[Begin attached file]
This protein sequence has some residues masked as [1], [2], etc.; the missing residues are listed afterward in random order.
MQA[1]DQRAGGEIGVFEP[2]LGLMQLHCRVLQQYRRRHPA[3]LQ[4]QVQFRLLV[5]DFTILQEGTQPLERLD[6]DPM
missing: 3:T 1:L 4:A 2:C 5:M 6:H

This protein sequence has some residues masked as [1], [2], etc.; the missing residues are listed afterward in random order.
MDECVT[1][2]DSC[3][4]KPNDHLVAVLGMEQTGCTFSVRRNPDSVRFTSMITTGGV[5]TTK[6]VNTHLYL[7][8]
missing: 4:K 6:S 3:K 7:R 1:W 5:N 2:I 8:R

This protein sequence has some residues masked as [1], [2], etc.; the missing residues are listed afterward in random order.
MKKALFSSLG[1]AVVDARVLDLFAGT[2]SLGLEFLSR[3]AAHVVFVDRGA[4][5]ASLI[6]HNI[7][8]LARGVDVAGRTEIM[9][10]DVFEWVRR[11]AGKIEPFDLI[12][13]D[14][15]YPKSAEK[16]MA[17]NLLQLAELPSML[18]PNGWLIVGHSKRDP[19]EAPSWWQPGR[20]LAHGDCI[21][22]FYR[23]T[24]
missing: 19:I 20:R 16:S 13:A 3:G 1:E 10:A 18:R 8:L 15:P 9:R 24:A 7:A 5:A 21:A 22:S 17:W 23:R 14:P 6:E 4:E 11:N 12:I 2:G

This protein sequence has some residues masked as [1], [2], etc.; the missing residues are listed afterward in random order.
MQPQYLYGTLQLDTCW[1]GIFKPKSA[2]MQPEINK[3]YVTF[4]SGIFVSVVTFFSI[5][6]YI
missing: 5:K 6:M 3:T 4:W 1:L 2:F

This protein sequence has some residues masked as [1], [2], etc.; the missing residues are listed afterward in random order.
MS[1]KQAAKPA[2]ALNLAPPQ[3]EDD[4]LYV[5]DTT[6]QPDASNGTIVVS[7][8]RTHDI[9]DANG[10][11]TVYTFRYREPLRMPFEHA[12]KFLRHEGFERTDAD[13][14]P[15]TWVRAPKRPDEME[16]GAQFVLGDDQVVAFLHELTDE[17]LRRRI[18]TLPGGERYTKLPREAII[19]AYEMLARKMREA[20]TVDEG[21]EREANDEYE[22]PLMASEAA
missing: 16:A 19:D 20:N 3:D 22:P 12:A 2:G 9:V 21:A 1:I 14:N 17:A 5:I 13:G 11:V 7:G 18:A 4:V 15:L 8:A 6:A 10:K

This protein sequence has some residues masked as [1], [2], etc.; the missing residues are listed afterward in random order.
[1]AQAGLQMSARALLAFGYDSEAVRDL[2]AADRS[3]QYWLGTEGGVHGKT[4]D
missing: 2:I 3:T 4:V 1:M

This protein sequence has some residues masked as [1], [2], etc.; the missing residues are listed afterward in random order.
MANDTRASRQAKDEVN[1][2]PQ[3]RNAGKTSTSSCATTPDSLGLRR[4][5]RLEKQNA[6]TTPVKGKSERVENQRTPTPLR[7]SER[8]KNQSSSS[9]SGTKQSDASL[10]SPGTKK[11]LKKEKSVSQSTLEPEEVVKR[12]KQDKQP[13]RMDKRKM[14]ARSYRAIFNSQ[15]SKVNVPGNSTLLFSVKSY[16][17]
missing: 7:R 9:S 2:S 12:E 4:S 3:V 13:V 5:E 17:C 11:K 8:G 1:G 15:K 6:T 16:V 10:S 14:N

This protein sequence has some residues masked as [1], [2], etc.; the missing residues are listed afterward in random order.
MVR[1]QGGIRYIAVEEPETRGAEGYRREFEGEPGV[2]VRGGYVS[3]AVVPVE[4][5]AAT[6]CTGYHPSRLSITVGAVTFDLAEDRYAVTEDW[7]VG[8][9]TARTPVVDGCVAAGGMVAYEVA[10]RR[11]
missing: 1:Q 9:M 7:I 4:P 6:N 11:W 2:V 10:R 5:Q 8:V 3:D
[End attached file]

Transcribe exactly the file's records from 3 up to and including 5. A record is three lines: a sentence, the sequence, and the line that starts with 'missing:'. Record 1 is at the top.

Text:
This protein sequence has some residues masked as [1], [2], etc.; the missing residues are listed afterward in random order.
MKKALFSSLG[1]AVVDARVLDLFAGT[2]SLGLEFLSR[3]AAHVVFVDRGA[4][5]ASLI[6]HNI[7][8]LARGVDVAGRTEIM[9][10]DVFEWVRR[11]AGKIEPFDLI[12][13]D[14][15]YPKSAEK[16]MA[17]NLLQLAELPSML[18]PNGWLIVGHSKRDP[19]EAPSWWQPGR[20]LAHGDCI[21][22]FYR[23]T[24]
missing: 19:I 20:R 16:S 13:A 3:G 1:E 10:A 18:R 8:L 15:P 9:R 24:A 7:A 5:A 21:A 22:S 17:W 23:R 14:P 6:E 4:E 11:N 12:I 2:G

This protein sequence has some residues masked as [1], [2], etc.; the missing residues are listed afterward in random order.
MQPQYLYGTLQLDTCW[1]GIFKPKSA[2]MQPEINK[3]YVTF[4]SGIFVSVVTFFSI[5][6]YI
missing: 5:K 6:M 3:T 4:W 1:L 2:F

This protein sequence has some residues masked as [1], [2], etc.; the missing residues are listed afterward in random order.
MS[1]KQAAKPA[2]ALNLAPPQ[3]EDD[4]LYV[5]DTT[6]QPDASNGTIVVS[7][8]RTHDI[9]DANG[10][11]TVYTFRYREPLRMPFEHA[12]KFLRHEGFERTDAD[13][14]P[15]TWVRAPKRPDEME[16]GAQFVLGDDQVVAFLHELTDE[17]LRRRI[18]TLPGGERYTKLPREAII[19]AYEMLARKMREA[20]TVDEG[21]EREANDEYE[22]PLMASEAA
missing: 16:A 19:D 20:N 3:D 22:P 12:A 2:G 9:V 21:A 1:I 14:N 17:A 5:I 13:G 11:V 7:G 18:A 4:V 15:L 8:A 6:A 10:K